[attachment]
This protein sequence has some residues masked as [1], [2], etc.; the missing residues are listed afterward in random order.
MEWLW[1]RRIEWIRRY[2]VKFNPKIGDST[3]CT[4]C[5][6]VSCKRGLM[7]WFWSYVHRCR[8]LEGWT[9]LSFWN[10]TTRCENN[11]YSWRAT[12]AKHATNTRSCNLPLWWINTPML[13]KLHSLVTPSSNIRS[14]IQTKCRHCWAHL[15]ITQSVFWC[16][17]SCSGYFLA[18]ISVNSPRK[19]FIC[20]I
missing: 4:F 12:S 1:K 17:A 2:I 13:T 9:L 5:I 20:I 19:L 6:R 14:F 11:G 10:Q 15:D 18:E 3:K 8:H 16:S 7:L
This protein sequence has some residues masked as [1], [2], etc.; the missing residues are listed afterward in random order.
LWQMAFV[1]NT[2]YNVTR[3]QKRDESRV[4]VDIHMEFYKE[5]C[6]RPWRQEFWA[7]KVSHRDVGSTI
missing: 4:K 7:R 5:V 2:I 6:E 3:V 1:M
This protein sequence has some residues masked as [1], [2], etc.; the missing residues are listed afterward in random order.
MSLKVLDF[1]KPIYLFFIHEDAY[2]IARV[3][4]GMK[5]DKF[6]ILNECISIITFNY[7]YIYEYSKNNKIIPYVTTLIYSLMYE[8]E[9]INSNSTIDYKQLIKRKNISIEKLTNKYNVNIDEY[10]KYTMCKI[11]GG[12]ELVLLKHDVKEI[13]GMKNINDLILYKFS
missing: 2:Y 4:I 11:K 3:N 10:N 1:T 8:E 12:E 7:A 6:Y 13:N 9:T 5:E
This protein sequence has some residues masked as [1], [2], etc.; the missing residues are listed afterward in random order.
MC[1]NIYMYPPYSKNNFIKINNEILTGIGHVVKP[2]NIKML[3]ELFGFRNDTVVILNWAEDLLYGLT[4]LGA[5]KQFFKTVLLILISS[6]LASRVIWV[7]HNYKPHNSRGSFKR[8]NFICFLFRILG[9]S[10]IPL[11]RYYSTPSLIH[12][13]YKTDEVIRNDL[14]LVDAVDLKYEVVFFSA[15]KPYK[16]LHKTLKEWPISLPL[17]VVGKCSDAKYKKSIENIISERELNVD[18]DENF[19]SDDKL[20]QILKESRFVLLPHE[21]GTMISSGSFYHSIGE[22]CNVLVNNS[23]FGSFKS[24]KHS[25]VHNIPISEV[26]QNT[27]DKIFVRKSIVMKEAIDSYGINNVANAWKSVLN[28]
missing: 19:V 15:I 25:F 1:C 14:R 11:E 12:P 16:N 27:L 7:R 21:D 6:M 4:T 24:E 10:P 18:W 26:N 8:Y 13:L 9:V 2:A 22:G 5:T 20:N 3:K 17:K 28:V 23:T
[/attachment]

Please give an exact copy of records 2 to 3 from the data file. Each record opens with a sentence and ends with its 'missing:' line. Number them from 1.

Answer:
This protein sequence has some residues masked as [1], [2], etc.; the missing residues are listed afterward in random order.
LWQMAFV[1]NT[2]YNVTR[3]QKRDESRV[4]VDIHMEFYKE[5]C[6]RPWRQEFWA[7]KVSHRDVGSTI
missing: 4:K 7:R 5:V 2:I 6:E 3:V 1:M
This protein sequence has some residues masked as [1], [2], etc.; the missing residues are listed afterward in random order.
MSLKVLDF[1]KPIYLFFIHEDAY[2]IARV[3][4]GMK[5]DKF[6]ILNECISIITFNY[7]YIYEYSKNNKIIPYVTTLIYSLMYE[8]E[9]INSNSTIDYKQLIKRKNISIEKLTNKYNVNIDEY[10]KYTMCKI[11]GG[12]ELVLLKHDVKEI[13]GMKNINDLILYKFS
missing: 2:Y 4:I 11:K 3:N 10:N 1:T 8:E 12:E 7:A 6:Y 13:N 9:T 5:E